With regard to the Russian invasion of Ukraine, we see the theme of state loyalism again turn up, as Taras Bilous argues that “argument of the Left should be, that in 2003, other governments did not put enough pressure on the United States over Iraq. Not that it is necessary to exert less pressure on Russia over Ukraine now.”10 However, this is not breaking with the state. Instead, one becomes another arm of it, seeking to push it in a somewhat more left-wing direction.11 This becomes clearer when examining anti-campists advocating that the Left’s focus should be on pressuring governments to increase sanctions on Russia, debt cancellation for Ukraine, and supplying the Ukrainian military with more weapons.12

The “anti-campist left” refuses to examine the relationship of internal struggles to the movement of international categories; to do so would be denying these people “agency.” Any movement which calls for “democracy,” “freedom of speech,” etc. is worth supporting because of basic principles one should uphold. One can see this in Hong Kong – where there is a refusal to mention how the Hong Kong independence movement is structured around nativism in opposition to new immigrants from China, with far-right militants at the forefront of the movement, all because they are fighting for “democracy” against a soon to be instituted Chinese “autocracy.”13 It is a fetishization of capitalist democracy with left-wing colors. It also identifies itself with the nation-state and seeks to implement political shifts from its vantage point – the language of the “we” is evoked. This illusion must be broken, as well as anything else that is in contradiction with a class-conscious movement against war. 

Critical Methodology and State Illoyalism

We have examined both approaches as limited, as they simply trail the superficial appearances of capitalism, war, and nation like a pavlovian dog, incapable of breaking with them. However, we must transition from negative critique to positive analysis if we are to be constructive. What we shall propose here is that communists must examine movements critically. What does this mean? Specifically, this means that communists cannot simply look at what movements to support. Rather, they must analyze different movements’ concrete relationship to the class structure, as well as how their goals aim to shift the class structure. Secondly, communists must investigate movements’ relationships to international struggles of classes, states, etc. In the case of Ukraine, it means one must look beyond the superficial element of one side being friendly to the West and another opposed to it, or that one stands for “democracy” and another for “tyranny.”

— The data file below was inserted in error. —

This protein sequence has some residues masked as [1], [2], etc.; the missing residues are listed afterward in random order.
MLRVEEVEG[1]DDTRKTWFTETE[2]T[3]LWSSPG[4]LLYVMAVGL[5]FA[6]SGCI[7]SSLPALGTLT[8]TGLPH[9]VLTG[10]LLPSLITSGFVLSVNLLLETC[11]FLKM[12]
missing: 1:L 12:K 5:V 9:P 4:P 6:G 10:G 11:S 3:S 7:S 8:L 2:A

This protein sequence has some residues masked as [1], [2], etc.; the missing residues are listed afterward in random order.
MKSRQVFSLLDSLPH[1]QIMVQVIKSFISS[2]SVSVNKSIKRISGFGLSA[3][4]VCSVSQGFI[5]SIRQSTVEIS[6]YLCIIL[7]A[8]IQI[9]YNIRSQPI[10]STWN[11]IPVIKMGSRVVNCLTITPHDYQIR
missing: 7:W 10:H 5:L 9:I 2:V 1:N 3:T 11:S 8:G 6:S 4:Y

Instead, the Left must move beyond illusions about inter-state conflicts or seeing every movement demanding “democracy” as positive, and instead examine what contradictory movements offer a progressive element (i.e. help weaken the powers of capitalism, giving system-openings for non-capitalist paths). The critique of the Russian invasion of Ukraine cannot be reduced to pacifism, as Abdel-Malek has pointed out well:

Violence, armaments were viewed as an ‘evil’ pursuit, and peace, disarmament were considered as a moral, humanistic endeavor. Any attempt at a content analysis of speeches, resolutions, writings and expositions on war, violence, peace or disarmament would reveal a very heavy load of moral considerations and a much lower percentage of power-political analysis.14